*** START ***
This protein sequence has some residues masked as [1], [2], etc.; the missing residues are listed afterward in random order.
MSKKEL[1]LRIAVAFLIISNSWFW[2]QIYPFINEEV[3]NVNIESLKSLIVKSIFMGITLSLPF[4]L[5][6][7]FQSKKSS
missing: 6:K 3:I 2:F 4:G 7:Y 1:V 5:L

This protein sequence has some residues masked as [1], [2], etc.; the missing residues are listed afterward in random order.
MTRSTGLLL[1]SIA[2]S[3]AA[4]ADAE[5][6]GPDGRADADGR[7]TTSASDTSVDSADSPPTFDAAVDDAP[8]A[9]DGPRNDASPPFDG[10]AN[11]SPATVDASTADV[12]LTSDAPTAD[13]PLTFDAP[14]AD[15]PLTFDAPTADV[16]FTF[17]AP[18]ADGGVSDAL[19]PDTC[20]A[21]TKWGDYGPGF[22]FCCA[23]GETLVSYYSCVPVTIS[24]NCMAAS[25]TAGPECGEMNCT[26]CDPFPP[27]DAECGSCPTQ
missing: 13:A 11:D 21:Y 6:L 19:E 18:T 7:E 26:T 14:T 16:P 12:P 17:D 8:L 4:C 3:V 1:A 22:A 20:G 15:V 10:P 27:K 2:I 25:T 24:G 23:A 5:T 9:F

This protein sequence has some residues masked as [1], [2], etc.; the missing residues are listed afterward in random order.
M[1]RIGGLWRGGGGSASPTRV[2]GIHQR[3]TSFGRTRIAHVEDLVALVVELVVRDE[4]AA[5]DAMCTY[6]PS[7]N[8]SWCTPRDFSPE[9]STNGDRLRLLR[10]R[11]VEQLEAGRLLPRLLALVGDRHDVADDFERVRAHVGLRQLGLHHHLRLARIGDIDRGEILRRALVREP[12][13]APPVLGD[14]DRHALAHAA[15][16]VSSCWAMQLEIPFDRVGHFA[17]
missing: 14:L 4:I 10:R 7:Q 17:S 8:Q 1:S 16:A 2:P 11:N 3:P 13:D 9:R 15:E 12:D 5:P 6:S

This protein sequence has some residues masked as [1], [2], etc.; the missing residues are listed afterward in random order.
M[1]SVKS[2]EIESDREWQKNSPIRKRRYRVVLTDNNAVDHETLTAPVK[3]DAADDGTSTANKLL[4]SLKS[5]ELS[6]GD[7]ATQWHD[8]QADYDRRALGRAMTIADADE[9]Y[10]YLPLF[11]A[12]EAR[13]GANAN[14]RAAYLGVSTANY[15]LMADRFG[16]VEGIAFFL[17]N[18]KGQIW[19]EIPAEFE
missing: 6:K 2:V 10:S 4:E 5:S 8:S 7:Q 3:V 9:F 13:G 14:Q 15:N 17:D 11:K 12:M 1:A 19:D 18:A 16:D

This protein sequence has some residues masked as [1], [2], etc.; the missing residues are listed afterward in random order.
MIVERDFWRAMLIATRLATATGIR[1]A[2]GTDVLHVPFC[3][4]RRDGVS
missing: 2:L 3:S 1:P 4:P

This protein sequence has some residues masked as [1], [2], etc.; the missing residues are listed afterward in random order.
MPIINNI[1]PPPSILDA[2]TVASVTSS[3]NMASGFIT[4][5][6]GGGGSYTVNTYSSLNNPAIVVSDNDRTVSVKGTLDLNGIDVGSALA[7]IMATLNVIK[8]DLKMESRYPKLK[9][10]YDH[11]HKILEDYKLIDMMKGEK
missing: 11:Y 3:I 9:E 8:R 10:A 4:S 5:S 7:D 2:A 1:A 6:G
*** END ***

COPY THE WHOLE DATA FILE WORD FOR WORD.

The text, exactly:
This protein sequence has some residues masked as [1], [2], etc.; the missing residues are listed afterward in random order.
MSKKEL[1]LRIAVAFLIISNSWFW[2]QIYPFINEEV[3]NVNIESLKSLIVKSIFMGITLSLPF[4]L[5][6][7]FQSKKSS
missing: 6:K 3:I 2:F 4:G 7:Y 1:V 5:L

This protein sequence has some residues masked as [1], [2], etc.; the missing residues are listed afterward in random order.
MTRSTGLLL[1]SIA[2]S[3]AA[4]ADAE[5][6]GPDGRADADGR[7]TTSASDTSVDSADSPPTFDAAVDDAP[8]A[9]DGPRNDASPPFDG[10]AN[11]SPATVDASTADV[12]LTSDAPTAD[13]PLTFDAP[14]AD[15]PLTFDAPTADV[16]FTF[17]AP[18]ADGGVSDAL[19]PDTC[20]A[21]TKWGDYGPGF[22]FCCA[23]GETLVSYYSCVPVTIS[24]NCMAAS[25]TAGPECGEMNCT[26]CDPFPP[27]DAECGSCPTQ
missing: 13:A 11:D 21:Y 6:L 19:E 18:T 7:E 26:T 14:T 16:P 12:P 17:D 8:L 4:C 3:V 1:A 22:A 20:G 15:V 10:P 27:K 2:I 25:T 24:G 23:A 5:T 9:F

This protein sequence has some residues masked as [1], [2], etc.; the missing residues are listed afterward in random order.
M[1]RIGGLWRGGGGSASPTRV[2]GIHQR[3]TSFGRTRIAHVEDLVALVVELVVRDE[4]AA[5]DAMCTY[6]PS[7]N[8]SWCTPRDFSPE[9]STNGDRLRLLR[10]R[11]VEQLEAGRLLPRLLALVGDRHDVADDFERVRAHVGLRQLGLHHHLRLARIGDIDRGEILRRALVREP[12][13]APPVLGD[14]DRHALAHAA[15][16]VSSCWAMQLEIPFDRVGHFA[17]
missing: 14:L 4:I 10:R 7:Q 17:S 8:Q 1:S 16:A 2:P 11:N 3:P 13:D 9:R 15:E 12:D 5:P 6:S

This protein sequence has some residues masked as [1], [2], etc.; the missing residues are listed afterward in random order.
M[1]SVKS[2]EIESDREWQKNSPIRKRRYRVVLTDNNAVDHETLTAPVK[3]DAADDGTSTANKLL[4]SLKS[5]ELS[6]GD[7]ATQWHD[8]QADYDRRALGRAMTIADADE[9]Y[10]YLPLF[11]A[12]EAR[13]GANAN[14]RAAYLGVSTANY[15]LMADRFG[16]VEGIAFFL[17]N[18]KGQIW[19]EIPAEFE
missing: 6:K 2:V 10:S 4:E 5:S 8:S 7:Q 3:V 9:F 13:G 14:Q 15:N 17:D 11:K 12:M 1:A 19:D 18:A 16:D

This protein sequence has some residues masked as [1], [2], etc.; the missing residues are listed afterward in random order.
MIVERDFWRAMLIATRLATATGIR[1]A[2]GTDVLHVPFC[3][4]RRDGVS
missing: 2:L 3:S 1:P 4:P

This protein sequence has some residues masked as [1], [2], etc.; the missing residues are listed afterward in random order.
MPIINNI[1]PPPSILDA[2]TVASVTSS[3]NMASGFIT[4][5][6]GGGGSYTVNTYSSLNNPAIVVSDNDRTVSVKGTLDLNGIDVGSALA[7]IMATLNVIK[8]DLKMESRYPKLK[9][10]YDH[11]HKILEDYKLIDMMKGEK
missing: 11:Y 3:I 9:E 8:R 10:A 4:S 5:S 7:D 2:A 1:A 6:G